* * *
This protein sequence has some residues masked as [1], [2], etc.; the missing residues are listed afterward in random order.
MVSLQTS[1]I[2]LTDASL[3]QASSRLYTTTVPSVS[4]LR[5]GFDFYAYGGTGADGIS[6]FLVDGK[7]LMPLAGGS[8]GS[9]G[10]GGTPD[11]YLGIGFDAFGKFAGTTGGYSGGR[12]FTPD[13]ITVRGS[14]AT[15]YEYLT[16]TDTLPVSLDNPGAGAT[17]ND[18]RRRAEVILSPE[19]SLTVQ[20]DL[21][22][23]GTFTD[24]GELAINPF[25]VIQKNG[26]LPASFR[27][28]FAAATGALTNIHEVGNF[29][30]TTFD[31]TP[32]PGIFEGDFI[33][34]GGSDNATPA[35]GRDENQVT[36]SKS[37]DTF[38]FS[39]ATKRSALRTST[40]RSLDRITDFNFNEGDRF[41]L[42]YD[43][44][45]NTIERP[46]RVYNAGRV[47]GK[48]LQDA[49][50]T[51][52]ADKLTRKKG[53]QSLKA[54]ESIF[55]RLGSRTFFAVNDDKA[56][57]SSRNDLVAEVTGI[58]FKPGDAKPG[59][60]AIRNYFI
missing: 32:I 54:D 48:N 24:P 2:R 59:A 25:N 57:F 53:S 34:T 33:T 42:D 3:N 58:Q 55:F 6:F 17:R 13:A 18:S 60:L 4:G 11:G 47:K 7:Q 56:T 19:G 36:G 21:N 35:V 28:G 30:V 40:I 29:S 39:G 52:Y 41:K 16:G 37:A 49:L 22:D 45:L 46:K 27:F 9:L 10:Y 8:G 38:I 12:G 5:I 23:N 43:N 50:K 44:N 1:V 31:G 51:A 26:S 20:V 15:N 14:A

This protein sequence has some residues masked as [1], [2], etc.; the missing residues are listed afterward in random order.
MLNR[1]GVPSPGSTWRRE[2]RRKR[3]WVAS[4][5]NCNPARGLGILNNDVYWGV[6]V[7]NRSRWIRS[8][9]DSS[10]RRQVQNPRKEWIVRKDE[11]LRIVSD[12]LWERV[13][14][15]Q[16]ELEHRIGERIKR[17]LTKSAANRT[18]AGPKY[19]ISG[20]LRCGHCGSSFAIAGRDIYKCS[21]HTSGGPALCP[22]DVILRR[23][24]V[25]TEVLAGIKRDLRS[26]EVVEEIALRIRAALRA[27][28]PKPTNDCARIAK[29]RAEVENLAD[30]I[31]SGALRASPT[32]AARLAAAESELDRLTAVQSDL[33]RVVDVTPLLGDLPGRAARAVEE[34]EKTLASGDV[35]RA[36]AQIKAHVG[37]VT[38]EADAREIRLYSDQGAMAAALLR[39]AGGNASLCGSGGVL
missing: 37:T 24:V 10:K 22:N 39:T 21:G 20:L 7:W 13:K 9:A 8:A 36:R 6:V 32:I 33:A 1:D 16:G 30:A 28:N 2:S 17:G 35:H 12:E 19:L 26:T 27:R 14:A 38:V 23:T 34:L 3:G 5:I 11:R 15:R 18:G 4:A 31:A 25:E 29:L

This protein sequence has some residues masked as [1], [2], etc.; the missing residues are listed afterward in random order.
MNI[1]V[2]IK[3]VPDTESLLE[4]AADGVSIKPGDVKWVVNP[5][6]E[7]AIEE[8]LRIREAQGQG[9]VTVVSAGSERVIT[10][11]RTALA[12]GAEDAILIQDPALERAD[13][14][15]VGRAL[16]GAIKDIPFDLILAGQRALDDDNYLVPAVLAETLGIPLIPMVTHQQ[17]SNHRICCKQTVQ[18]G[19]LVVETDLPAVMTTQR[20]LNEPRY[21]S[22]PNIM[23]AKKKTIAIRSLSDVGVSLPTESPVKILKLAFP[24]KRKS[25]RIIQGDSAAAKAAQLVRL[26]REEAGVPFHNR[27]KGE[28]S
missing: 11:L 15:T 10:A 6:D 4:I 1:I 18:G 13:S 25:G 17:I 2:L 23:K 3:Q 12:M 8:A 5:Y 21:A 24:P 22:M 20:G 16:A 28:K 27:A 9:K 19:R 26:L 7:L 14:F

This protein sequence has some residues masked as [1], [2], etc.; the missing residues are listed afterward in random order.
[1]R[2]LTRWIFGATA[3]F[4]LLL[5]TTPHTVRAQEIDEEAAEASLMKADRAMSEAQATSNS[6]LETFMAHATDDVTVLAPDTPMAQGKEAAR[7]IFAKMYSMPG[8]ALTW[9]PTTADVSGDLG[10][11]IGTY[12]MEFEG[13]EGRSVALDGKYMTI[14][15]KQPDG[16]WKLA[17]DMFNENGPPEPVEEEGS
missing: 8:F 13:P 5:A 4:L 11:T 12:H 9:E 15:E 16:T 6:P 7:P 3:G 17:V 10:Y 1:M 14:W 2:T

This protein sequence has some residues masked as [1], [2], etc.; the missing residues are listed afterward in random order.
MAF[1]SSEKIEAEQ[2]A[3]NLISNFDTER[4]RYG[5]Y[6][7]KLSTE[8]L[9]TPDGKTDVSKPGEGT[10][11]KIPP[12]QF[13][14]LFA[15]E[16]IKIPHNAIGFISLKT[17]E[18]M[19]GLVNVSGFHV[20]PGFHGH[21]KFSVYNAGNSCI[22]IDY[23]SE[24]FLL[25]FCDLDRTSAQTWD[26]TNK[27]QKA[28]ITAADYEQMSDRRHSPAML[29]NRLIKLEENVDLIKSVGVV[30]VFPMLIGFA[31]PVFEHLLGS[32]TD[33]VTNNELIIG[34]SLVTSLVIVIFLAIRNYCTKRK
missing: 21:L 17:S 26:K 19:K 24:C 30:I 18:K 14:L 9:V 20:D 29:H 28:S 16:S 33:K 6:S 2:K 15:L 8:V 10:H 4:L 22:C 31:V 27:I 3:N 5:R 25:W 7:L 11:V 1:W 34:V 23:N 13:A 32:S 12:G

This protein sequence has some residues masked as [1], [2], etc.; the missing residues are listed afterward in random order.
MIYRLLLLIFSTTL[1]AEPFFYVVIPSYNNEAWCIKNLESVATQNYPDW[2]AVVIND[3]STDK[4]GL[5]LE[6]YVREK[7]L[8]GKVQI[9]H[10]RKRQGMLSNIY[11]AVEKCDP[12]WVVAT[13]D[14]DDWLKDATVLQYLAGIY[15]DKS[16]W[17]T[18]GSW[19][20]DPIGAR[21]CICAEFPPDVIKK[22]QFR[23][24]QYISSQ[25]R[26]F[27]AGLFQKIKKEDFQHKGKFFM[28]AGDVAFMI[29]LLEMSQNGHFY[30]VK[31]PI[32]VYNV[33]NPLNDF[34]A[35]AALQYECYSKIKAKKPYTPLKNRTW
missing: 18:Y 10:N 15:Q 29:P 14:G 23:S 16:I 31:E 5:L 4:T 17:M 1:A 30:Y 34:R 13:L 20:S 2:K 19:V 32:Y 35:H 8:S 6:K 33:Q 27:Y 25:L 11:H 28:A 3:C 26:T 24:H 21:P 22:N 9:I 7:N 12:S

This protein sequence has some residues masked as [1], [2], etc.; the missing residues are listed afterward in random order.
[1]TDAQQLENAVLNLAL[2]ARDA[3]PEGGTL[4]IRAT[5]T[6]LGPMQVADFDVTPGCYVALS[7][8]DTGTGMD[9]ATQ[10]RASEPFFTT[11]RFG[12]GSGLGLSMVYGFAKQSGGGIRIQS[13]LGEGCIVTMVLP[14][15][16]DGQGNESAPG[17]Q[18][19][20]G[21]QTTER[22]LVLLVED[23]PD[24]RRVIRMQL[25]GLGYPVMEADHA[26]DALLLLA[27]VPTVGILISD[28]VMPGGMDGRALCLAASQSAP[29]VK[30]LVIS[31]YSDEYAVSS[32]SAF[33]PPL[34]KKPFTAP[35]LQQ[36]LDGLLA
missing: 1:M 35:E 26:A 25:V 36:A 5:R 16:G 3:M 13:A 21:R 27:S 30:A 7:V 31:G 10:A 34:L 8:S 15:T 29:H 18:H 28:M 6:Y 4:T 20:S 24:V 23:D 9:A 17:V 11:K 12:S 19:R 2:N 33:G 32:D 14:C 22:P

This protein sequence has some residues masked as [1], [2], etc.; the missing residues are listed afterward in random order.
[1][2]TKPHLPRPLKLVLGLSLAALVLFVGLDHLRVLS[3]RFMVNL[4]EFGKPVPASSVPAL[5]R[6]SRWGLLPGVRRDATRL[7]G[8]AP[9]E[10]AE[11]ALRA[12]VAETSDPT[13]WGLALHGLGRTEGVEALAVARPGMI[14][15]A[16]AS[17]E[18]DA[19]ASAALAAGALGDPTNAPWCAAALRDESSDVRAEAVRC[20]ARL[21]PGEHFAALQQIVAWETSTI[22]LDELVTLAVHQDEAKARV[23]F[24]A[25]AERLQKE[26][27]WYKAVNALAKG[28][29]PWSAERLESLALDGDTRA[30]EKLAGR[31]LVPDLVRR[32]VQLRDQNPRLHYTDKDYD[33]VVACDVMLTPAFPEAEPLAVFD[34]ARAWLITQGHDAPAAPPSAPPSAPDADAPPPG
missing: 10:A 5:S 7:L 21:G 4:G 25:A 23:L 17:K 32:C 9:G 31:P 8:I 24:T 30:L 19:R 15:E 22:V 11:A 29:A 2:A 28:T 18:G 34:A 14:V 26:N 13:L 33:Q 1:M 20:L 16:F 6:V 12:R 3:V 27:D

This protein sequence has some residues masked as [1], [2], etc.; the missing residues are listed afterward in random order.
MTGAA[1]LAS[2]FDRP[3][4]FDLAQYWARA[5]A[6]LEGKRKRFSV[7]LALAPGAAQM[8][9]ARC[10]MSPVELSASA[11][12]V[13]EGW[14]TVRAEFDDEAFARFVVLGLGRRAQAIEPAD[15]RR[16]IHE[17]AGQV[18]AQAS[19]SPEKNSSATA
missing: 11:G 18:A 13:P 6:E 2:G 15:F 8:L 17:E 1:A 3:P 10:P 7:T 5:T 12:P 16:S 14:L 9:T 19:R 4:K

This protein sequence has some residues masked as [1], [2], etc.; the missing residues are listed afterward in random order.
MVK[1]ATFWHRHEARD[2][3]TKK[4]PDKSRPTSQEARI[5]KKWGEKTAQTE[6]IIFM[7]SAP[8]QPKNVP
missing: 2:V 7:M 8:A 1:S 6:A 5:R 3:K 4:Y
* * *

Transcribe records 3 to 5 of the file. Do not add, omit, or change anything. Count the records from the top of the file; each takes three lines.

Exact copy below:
This protein sequence has some residues masked as [1], [2], etc.; the missing residues are listed afterward in random order.
MNI[1]V[2]IK[3]VPDTESLLE[4]AADGVSIKPGDVKWVVNP[5][6]E[7]AIEE[8]LRIREAQGQG[9]VTVVSAGSERVIT[10][11]RTALA[12]GAEDAILIQDPALERAD[13][14][15]VGRAL[16]GAIKDIPFDLILAGQRALDDDNYLVPAVLAETLGIPLIPMVTHQQ[17]SNHRICCKQTVQ[18]G[19]LVVETDLPAVMTTQR[20]LNEPRY[21]S[22]PNIM[23]AKKKTIAIRSLSDVGVSLPTESPVKILKLAFP[24]KRKS[25]RIIQGDSAAAKAAQLVRL[26]REEAGVPFHNR[27]KGE[28]S
missing: 11:L 15:T 10:A 6:D 4:I 1:I 18:G 13:S 25:G 17:I 2:L 23:K 3:Q 12:M 8:A 5:Y 21:A 24:P 22:M 20:G 16:A 28:K 27:A 9:K 19:R 26:L 7:L 14:F

This protein sequence has some residues masked as [1], [2], etc.; the missing residues are listed afterward in random order.
[1]R[2]LTRWIFGATA[3]F[4]LLL[5]TTPHTVRAQEIDEEAAEASLMKADRAMSEAQATSNS[6]LETFMAHATDDVTVLAPDTPMAQGKEAAR[7]IFAKMYSMPG[8]ALTW[9]PTTADVSGDLG[10][11]IGTY[12]MEFEG[13]EGRSVALDGKYMTI[14][15]KQPDG[16]WKLA[17]DMFNENGPPEPVEEEGS
missing: 8:F 13:P 5:A 4:L 11:T 12:H 9:E 15:E 16:T 6:P 7:P 3:G 17:V 10:Y 1:M 14:W 2:T

This protein sequence has some residues masked as [1], [2], etc.; the missing residues are listed afterward in random order.
MAF[1]SSEKIEAEQ[2]A[3]NLISNFDTER[4]RYG[5]Y[6][7]KLSTE[8]L[9]TPDGKTDVSKPGEGT[10][11]KIPP[12]QF[13][14]LFA[15]E[16]IKIPHNAIGFISLKT[17]E[18]M[19]GLVNVSGFHV[20]PGFHGH[21]KFSVYNAGNSCI[22]IDY[23]SE[24]FLL[25]FCDLDRTSAQTWD[26]TNK[27]QKA[28]ITAADYEQMSDRRHSPAML[29]NRLIKLEENVDLIKSVGVV[30]VFPMLIGFA[31]PVFEHLLGS[32]TD[33]VTNNELIIG[34]SLVTSLVIVIFLAIRNYCTKRK
missing: 21:L 17:S 26:K 19:K 24:C 30:I 18:K 14:L 9:V 20:D 29:H 28:S 16:S 33:K 6:S 2:K 15:L 8:V 10:H 4:L 22:C 31:V 27:I 3:N 5:R 25:W 7:L 11:V 1:W 34:V 23:N 13:A 32:S 12:G